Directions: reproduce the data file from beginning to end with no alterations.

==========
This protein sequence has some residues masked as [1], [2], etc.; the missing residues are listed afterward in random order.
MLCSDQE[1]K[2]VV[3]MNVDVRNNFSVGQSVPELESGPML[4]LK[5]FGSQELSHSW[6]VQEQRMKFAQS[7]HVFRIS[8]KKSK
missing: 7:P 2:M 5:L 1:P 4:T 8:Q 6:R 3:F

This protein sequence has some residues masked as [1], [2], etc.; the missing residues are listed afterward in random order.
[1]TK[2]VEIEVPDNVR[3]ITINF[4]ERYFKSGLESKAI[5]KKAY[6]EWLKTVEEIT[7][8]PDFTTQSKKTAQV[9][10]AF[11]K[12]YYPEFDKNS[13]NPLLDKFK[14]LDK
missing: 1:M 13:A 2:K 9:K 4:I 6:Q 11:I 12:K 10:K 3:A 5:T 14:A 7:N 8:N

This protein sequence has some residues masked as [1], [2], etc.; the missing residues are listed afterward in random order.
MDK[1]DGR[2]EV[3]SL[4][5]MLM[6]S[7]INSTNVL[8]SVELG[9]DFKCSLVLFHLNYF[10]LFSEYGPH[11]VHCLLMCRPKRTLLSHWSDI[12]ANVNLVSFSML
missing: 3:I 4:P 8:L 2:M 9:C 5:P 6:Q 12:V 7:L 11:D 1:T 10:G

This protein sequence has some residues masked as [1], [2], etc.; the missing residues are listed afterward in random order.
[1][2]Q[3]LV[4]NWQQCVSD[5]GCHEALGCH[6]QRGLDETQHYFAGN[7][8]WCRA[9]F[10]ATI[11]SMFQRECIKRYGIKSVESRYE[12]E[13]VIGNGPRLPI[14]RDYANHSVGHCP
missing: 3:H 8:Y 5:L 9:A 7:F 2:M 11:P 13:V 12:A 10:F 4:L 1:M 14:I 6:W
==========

This protein sequence has some residues masked as [1], [2], etc.; the missing residues are listed afterward in random order.
MLCSDQE[1]K[2]VV[3]MNVDVRNNFSVGQSVPELESGPML[4]LK[5]FGSQELSHSW[6]VQEQRMKFAQS[7]HVFRIS[8]KKSK
missing: 7:P 2:M 5:L 1:P 4:T 8:Q 6:R 3:F

This protein sequence has some residues masked as [1], [2], etc.; the missing residues are listed afterward in random order.
[1]TK[2]VEIEVPDNVR[3]ITINF[4]ERYFKSGLESKAI[5]KKAY[6]EWLKTVEEIT[7][8]PDFTTQSKKTAQV[9][10]AF[11]K[12]YYPEFDKNS[13]NPLLDKFK[14]LDK
missing: 1:M 13:A 2:K 9:K 4:I 6:Q 11:I 12:K 10:K 3:A 5:T 14:A 7:N 8:N

This protein sequence has some residues masked as [1], [2], etc.; the missing residues are listed afterward in random order.
MDK[1]DGR[2]EV[3]SL[4][5]MLM[6]S[7]INSTNVL[8]SVELG[9]DFKCSLVLFHLNYF[10]LFSEYGPH[11]VHCLLMCRPKRTLLSHWSDI[12]ANVNLVSFSML
missing: 3:I 4:P 8:L 2:M 9:C 5:P 6:Q 12:V 7:L 11:D 1:T 10:G

This protein sequence has some residues masked as [1], [2], etc.; the missing residues are listed afterward in random order.
[1][2]Q[3]LV[4]NWQQCVSD[5]GCHEALGCH[6]QRGLDETQHYFAGN[7][8]WCRA[9]F[10]ATI[11]SMFQRECIKRYGIKSVESRYE[12]E[13]VIGNGPRLPI[14]RDYANHSVGHCP
missing: 3:H 8:Y 5:L 9:A 7:F 2:M 11:P 13:V 12:A 10:F 4:L 1:M 14:I 6:W